The UN International Year of Forests 2011 focuses on the plight of the world’s forests. Deforestation remains a big issue, but with all the known benefits of protecting our forests – carbon sequestration, climate regulation and providing homes for an astounding variety of biodiversity – surely it makes more sense to protect them!
The clearing of native forests is destructive environmentally, economically and morally – we are losing valuable assets. Conservation International (CI) has created a list of the 10 most vulnerable forest hotspots in the world and the percentage of remaining habitat.
These forests have lost more than 90% of their original habitat and harbour at least 1,500 plant species that are found nowhere else in the world:
- Indo Burma (southern Asia): 5%
- New Zealand: 5%
- Sundaland (Indonesia/Malaysia): 7%
- Philippines: 7%
- Atlantic Forest: 8%
- Mountains of Southwest China: 8%
- California Floristic Province (U.S. and Mexico): 10%
- Coastal Forest of Eastern Africa: 10%
- Madagascar and Indian Ocean Islands: 10%
- Eastern Afromontane (Africa): 11%
Natural disasters also destroy forests. A large proportion of the landscape was damaged in the recent Japanese tsunami. Often little effort is made to replant forests and it as a result it reverts to other land.
Why are we destroying our forests?
It is not only man that plays a part in forest destruction, natural disasters can also destroy. During the recent Japanese tsunami, a large proportion of the landscape was damaged. Nevertheless, often little effort and money is given for reforestation projects and it often reverts to other land.
Southern Africa today is still affected by deforestation.Interrelated to industrialization and population growth, deforestation can actually hinder economic and social development in the long-term. The main cause of forest trading in South Africa is selective classification of commercially valuable trees. However our geographical location differs from many developed nations and often it is much harder for successful regeneration, due to our climate, the invasion of alien species and forest fires.
Infrastructure development, local politics and local culture all play a part in determining individual national rates of deforestation. In South Africa and its trading partners, most forest is cleared for the cultivation of food crops and cash crops such as coffee and oil palm. Even though hundreds of millions of people in Southern Africa depend on forests for their livelihood, the rapid population growth means that in addition, trees are cut down for accommodation.
Forest industries employ 60 million people
Forests maintain biodiversity, climatic systems, clean our air and water systems, provide basic human needs (food, fuel, construction, etc.) and contribute to culture and recreational spaces. These forest industries in turn employ 60 million people worldwide.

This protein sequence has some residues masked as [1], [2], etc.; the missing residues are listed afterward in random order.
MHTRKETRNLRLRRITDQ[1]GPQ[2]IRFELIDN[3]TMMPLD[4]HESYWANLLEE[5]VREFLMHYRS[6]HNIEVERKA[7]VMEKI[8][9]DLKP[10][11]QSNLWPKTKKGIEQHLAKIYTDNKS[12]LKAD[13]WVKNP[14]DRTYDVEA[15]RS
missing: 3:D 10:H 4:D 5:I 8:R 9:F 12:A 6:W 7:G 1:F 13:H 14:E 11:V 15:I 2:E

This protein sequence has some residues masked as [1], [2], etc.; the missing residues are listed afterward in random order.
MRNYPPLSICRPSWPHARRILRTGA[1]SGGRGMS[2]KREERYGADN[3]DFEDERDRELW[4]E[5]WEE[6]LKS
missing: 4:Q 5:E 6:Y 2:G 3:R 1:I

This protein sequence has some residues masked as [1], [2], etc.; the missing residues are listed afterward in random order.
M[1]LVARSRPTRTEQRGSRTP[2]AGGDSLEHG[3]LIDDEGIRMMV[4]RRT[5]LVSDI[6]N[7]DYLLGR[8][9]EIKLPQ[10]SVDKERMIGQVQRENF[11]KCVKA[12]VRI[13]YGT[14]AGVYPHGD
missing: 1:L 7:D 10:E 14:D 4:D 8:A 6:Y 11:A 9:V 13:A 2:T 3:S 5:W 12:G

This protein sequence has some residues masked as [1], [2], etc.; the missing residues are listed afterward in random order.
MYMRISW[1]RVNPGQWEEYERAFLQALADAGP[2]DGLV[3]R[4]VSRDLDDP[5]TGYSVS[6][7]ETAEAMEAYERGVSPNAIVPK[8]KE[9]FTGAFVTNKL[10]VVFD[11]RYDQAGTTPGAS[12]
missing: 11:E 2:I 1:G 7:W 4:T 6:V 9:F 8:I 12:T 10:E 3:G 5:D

Forests prevent soil erosion, due to the complex root networks that maintain soil structure. (In tropical countries poorly managed soil results in a loss of approximately 10% of agricultural GDP each year.) Forests help purifying our water through reducing storm runoff and pollutants from entering our rivers.
The fact that forests are so important is reflected in the virtually all cultures. In many religions, for example, trees are considered sacred or are important parts of local lore and mythology.
A loss of forest ultimately ends in a loss of both plant and animal species which implies a potential loss of health related ecosystems services and genetic resources. Currently only less than one per cent of all known plants are thoroughly analyzed for pharmaceuticals (and with microbes, fungi and animals the percentage is even smaller).
Below are a few campaigns one can get involved in to help forest conservation:
- GeaSphere aims to facilitate campaigns which promote protection, management and restoration of ecosystems to maintain ecological integrity. To support this project and to receive any available campaign materials and publicity items please contact Philip Owen for more information.
- The Global Forest Coalition is an international coalition of NGOs and Indigenous Peoples’ Organizations defending social justice and the rights of forest peoples in forest policies. All their campaigns are focused on exposing and opposing the false solutions to climate change and biodiversity loss.
- The World Rainforest Movement (WRM) is an international organization that, through its work on forest and plantation related issues, contributes to achieving the respect of local peoples’ rights over their forests and territories. WRM is part of a global movement for social change that aims at ensuring social justice, the respect of human rights and environmental conservation. Click here for detailed information on the causes of deforestation around the world.
- The Global Trees Campaign is a joint initiative between Fauna & Flora International (FFI) and Botanic Gardens Conservation International (BGCI). It is the only international campaign dedicated to saving threatened trees.
By Deborah Worthington
This was the last story written by our UK volunteer Debbie during her 4 months period with the Green Times. She fell in love with SA – and decided to continue her studies here. She will be doing a Masters in Social Anthropology at UCT from next month.
Thank you Debs for your bright spirit in our office, your dedication and love for the Earth.